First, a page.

Statistical downscaling relies on a wide range of statistical concepts. This chapter presents a concise overview of these concepts. We attempt to explain the different issues as simply as possible but with the necessary detail and background to successfully implement a broad range of statistical downscaling methods. Section 6.1 gives an overview of random variables and probability, including the most relevant probability distributions, and some very basic introduction to the modelling of extreme values. Parameter estimation, that is, basis for calibrating statistical models, is introduced in Section 6.2. Here we focus on the widely used concept of maximum likelihood but give a brief overview of Bayesian estimators as well. Regression models, the backbone of many statistical downscaling models, are presented in Section 6.3, including a discussion of statistical model selection and evaluation. Weather generators are specific stochastic processes – these are laid out briefly in Section 6.4. Finally, predictors are often post-processed based on principal component analysis, and some statistical downscaling methods employ canonical correlation analysis. These pattern methods are introduced in Section 6.5. In the following, we will write scalars in normal font, while vectors and matrices will be written in bold font. We assume that readers have basic knowledge in significance testing – it will not be introduced in this chapter but only occurs in the context of model selection. In fact, significance testing is very useful in many contexts, but it is not essential to implement a statistical downscaling method. Also, even though relevant for some predictor transformations, we do not discuss clustering algorithms.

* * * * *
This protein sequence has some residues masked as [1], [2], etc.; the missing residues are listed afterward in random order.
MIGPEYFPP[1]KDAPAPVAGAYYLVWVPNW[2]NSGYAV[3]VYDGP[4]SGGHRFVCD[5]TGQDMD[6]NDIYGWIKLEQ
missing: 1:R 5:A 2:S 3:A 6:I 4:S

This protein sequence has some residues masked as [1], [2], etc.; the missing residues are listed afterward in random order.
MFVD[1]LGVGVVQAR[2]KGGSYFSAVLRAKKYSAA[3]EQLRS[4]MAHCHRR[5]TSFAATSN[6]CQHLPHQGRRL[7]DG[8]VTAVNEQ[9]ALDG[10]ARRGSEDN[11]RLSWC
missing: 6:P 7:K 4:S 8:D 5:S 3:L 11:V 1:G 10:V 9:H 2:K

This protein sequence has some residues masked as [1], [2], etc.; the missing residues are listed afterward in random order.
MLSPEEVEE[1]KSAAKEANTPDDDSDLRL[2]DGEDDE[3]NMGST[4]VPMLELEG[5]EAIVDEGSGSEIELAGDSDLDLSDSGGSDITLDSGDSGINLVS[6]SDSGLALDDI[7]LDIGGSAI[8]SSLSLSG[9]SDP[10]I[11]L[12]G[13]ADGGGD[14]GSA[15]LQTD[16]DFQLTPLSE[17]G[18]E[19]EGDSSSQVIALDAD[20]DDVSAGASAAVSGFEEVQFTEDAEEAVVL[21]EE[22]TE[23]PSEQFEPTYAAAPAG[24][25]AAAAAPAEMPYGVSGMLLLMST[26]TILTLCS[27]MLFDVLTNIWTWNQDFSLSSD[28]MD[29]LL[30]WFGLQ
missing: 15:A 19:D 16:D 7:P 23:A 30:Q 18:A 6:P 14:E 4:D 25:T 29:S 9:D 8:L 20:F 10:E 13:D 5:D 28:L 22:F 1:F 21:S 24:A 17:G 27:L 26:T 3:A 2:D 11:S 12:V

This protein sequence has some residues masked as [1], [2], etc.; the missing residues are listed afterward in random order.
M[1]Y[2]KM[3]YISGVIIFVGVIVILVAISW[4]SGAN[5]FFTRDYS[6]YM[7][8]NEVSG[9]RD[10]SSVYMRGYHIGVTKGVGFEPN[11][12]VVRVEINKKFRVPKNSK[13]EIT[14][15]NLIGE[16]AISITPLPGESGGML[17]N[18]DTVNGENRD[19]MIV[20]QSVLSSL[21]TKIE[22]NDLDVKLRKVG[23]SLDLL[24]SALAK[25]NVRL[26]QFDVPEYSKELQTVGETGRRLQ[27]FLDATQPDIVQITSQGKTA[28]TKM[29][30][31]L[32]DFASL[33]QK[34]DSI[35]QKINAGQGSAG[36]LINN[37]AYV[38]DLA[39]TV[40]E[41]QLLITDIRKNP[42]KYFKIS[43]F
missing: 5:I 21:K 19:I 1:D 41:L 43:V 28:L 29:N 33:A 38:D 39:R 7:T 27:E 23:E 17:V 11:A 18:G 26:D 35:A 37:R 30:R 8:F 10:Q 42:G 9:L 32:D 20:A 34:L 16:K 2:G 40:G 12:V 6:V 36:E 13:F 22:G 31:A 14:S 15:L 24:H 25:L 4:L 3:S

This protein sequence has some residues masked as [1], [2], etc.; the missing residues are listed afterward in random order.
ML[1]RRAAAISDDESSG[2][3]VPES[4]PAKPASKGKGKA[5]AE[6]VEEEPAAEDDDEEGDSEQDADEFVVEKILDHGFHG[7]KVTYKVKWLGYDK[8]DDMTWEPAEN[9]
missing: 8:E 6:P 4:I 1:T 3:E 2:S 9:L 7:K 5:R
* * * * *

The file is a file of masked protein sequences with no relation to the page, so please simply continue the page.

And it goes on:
Random Variables and Probability Distributions
Events and Random Variables
In synoptic meteorology, the atmospheric circulation is often characterised by discrete weather types. At each day, the actual circulation might randomly assume one of these types. In statistics, the space of all possible weather types is called sample space or event space S. For the considered weather types, the sample space could be, for example, S = (W,NW,N,NE, E, SE, S,SW). Subsets of the event space, for example, SE, or (NW, N, NE) (i.e. all Northerly weather types) are called events.